After all of those trials I guess I learned a lot and turned out O.K. My parents had a lot to do with that. This weekend I get to share a little bit more about my experiences growing up with our JH and HS students and their moms. The fact that my mom will be standing on the platform right next to me is the most exciting part. I can’t wait to teach with her and let our students and moms see what a healthy, consistent, loving mom really looks like…

The night I got arrested…

24 03 2011

Last weekend I shared a story with about 50 parents about a mistake I made when I was 15 years old. I point to this experience as the beginning of a tumultuous 4 years in High School.  But not for me (at least, not at the time). My parents experienced the most hardship and difficulty during this part of my life. I know it’s true because they told me. Staying up late at night arguing what to do with me and how they were supposed to move forward in the midst of a pretty solid amount of dumb decisions.

The night I went to my first ever High School dance I was filled with excitement, fear, and anxiety. Mostly the latter two. I succumbed to peer pressure (which would turn out to be a trend for me) and invited a girl I didn’t know all that well because “we were part of the same group.” We dressed up, I placed the corsage on her wrist, we ate a delicious dinner, had our parents drive us to the school, and I suffered through the actual dance- only dancing during the slow songs. To my wife’s chagrin, I still treat most situations involving and form of dance this way.

After the dance I went to my friend’s house with 2 of my best buddies and began to watch TV and talk about girls and eat a ridiculous amount of food. At about 2 am one of the less intelligent members of the group informed us that he had smoke bombs and it was our duty to light them in front of the Carl’s Jr. down the street. We agreed. We put dark clothes on and set out for our adventure. Unfortunately, we didn’t make it very far.

As the lights flashed above the police car our immediate reaction was to run. All of us except for the guy whose house we were staying at. He decided to sit on the curb, so we had no choice but to join him. The four of us were piled in the back of the police car and I thought my life was over. We ended up having to pay a hefty $20 fine and take a 4 hour curfew violation class on a Saturday.

The part I remember most about the whole experience was probably mom and dad’s reaction. That and the horrible feeling in my stomach the next morning. Like I said before, this was the start of a string of stupid decisions I would make for the next 4-5 years and my parents had to deal with the headache of it all. However, in their response and reaction to my dumb decisions they ALWAYS communicated love. I knew they cared about me, I knew they loved me, I knew there would be consequences, I always got disciplined and I always knew they had forgiven me.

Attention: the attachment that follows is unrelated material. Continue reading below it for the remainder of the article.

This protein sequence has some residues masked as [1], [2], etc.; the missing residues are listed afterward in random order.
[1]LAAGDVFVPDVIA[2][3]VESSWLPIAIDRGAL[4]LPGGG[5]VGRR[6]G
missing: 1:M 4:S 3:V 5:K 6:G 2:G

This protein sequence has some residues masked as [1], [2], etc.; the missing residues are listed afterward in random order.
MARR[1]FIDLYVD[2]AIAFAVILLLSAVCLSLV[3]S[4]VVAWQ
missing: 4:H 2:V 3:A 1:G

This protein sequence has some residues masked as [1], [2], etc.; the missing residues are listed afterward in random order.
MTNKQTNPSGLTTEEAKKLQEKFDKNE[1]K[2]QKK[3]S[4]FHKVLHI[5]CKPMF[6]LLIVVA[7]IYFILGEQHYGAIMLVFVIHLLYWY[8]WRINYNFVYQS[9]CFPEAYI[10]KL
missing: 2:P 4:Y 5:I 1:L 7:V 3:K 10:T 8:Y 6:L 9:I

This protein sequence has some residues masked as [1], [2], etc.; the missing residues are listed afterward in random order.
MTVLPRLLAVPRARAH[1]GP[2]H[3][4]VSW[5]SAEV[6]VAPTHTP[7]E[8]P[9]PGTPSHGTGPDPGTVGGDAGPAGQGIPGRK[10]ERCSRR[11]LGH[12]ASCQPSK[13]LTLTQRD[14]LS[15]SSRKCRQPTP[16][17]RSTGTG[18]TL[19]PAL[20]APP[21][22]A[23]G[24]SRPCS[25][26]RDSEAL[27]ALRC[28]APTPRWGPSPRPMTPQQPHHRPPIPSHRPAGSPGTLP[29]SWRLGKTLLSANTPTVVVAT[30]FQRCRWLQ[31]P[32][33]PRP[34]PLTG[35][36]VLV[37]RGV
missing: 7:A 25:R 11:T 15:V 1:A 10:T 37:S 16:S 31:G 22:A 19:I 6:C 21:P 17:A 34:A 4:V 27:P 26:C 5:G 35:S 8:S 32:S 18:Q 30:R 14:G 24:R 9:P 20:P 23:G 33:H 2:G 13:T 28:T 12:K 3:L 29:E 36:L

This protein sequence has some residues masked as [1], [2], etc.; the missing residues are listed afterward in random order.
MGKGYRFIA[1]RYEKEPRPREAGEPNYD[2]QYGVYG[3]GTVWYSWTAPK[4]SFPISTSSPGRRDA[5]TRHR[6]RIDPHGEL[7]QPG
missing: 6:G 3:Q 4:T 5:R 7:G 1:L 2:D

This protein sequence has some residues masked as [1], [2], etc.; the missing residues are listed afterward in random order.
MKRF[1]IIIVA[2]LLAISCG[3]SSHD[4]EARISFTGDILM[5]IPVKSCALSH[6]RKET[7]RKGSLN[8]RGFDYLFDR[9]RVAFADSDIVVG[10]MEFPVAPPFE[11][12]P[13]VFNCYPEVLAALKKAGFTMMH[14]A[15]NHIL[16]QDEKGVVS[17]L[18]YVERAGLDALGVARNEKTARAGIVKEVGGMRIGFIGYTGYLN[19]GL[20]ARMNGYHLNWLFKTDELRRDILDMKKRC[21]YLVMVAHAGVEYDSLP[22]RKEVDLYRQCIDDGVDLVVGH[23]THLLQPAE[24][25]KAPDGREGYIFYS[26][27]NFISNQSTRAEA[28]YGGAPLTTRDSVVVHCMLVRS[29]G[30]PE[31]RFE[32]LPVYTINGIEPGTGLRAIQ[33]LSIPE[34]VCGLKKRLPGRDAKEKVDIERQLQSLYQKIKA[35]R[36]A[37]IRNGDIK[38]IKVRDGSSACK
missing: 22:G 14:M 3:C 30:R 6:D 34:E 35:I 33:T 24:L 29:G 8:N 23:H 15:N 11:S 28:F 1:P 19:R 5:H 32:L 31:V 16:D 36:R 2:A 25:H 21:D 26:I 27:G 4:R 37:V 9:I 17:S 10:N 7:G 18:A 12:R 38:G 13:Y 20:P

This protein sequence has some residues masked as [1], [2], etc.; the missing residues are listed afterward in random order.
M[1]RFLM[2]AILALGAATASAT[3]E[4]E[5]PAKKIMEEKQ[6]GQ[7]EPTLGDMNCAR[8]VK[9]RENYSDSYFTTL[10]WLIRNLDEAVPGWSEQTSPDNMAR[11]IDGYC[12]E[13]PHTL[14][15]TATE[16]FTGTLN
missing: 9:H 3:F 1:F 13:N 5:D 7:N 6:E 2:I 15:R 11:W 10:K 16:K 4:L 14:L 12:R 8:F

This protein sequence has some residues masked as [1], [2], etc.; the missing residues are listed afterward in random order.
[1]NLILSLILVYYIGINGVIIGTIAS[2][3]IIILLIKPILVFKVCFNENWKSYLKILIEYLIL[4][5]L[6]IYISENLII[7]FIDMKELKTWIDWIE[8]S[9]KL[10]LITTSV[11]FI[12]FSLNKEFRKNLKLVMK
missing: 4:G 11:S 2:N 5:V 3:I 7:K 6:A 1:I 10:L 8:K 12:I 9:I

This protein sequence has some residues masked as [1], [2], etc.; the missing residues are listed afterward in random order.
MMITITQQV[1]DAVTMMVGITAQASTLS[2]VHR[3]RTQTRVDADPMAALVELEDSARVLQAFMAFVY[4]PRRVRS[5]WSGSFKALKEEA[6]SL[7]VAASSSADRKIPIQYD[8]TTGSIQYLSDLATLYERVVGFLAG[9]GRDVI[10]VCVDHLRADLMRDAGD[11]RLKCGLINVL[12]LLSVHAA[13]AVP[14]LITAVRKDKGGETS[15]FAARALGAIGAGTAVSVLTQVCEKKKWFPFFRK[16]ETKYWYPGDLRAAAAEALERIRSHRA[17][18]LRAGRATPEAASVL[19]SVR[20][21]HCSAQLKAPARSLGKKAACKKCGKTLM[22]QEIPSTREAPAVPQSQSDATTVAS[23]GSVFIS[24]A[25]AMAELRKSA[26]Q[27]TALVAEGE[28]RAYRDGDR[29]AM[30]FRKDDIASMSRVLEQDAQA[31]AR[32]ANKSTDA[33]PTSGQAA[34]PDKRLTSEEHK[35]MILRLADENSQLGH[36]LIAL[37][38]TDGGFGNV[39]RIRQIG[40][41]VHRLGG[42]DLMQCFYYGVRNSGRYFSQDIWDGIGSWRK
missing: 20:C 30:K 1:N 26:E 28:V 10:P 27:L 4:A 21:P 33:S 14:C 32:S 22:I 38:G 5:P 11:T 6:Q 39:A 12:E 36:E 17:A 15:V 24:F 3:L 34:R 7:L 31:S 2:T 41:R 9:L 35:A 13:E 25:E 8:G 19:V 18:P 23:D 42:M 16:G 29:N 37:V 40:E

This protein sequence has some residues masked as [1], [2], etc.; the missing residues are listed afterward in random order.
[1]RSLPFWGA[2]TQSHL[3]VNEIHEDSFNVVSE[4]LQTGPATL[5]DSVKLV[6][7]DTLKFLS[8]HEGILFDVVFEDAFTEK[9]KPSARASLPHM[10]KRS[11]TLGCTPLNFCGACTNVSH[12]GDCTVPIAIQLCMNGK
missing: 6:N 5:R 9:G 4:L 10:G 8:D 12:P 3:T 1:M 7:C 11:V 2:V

This week I am teaching on forgiveness and in preparation for the message, one of the first things I grabbed out of Timothy Keller’s book The Prodigal God was that forgiveness costs something. It cost my parents a lot of sleepless nights and it caused arguments and disagreements between them. But the price they paid for me is the reason I am sitting in an airport getting ready to go with my dad to our yearly March Madness games. I have a great relationship with my folks. I respect them and love them and I am so thankful for their sacrifices.

But, as much as it cost my parents to forgive me, it cost Jesus a lot more. As much as my parents sacrificed for me, Jesus sacrificed a lot more. As much as my folks longed for me to come home, Jesus desires for me to come home that much more. Without any kids of our own, I think this is part of the way I understand forgiveness. And I can’t even begin to express how grateful I am. Hopefully our students grab onto that as well.



Parenting (No we’re not having kids…yet)

7 01 2011

I figured with a title like “Parenting” I would get a lot of questions about our plans to have children. We’re still waiting Mom. The way I look at it I already have 200+ kids and I don’t have to change their diapers.

With that out of the way, it seems like parenting has been a fairly large topic in my life recently. My best friends in San Diego are pregnant, my good friend and mentor just adopted a beautiful girl from Ethiopia, and then there’s my job. If you are in student ministry or have ever worked with students, you know you are working with FAMILIES. Parents look to YOU (mid 20’s with no children) for parenting advice. It feels a little weird but everyone involved knows you actually have something to offer. You are relevant, you understand the culture, and you can even figure out what is going on in the mind of a teenager from time to time. YOUR insight is valuable and parents trust you because you love part of their family.

Students are difficult creatures to work with and parents LIVE with them. I remember hearing my folks remind those around them “there is no handbook for parenting.” I understand that and my heart breaks for parents in difficult situations. In the last two weeks here at Cornerstone, I have heard about a family dealing with suicide, a family finding out about an affair, and many families experiencing broken trust because of decisions made by their son or daughter. Students go through addiction, abuse, messy relationships, ridicule, loss, manipulation, and so much more hurt on a daily basis. As parents discover these pains and burdens they have us to turn to.

My hope and prayer is that those of us that work with students and families will be present and available. I pray we will be wise, humble, and loving as we meet with and care for the people God has put in our lives. I pray we have individuals to confide in who love us and care for us as we minister and lead. And I pray God will flow through us as we counsel and advise in areas we have yet to experience ourselves.

“That’s all parenting is. Pretending you know what you’re talking about and then jamming it down their throats.” -Danny Devito in “It’s Always Sunny in Philadelphia”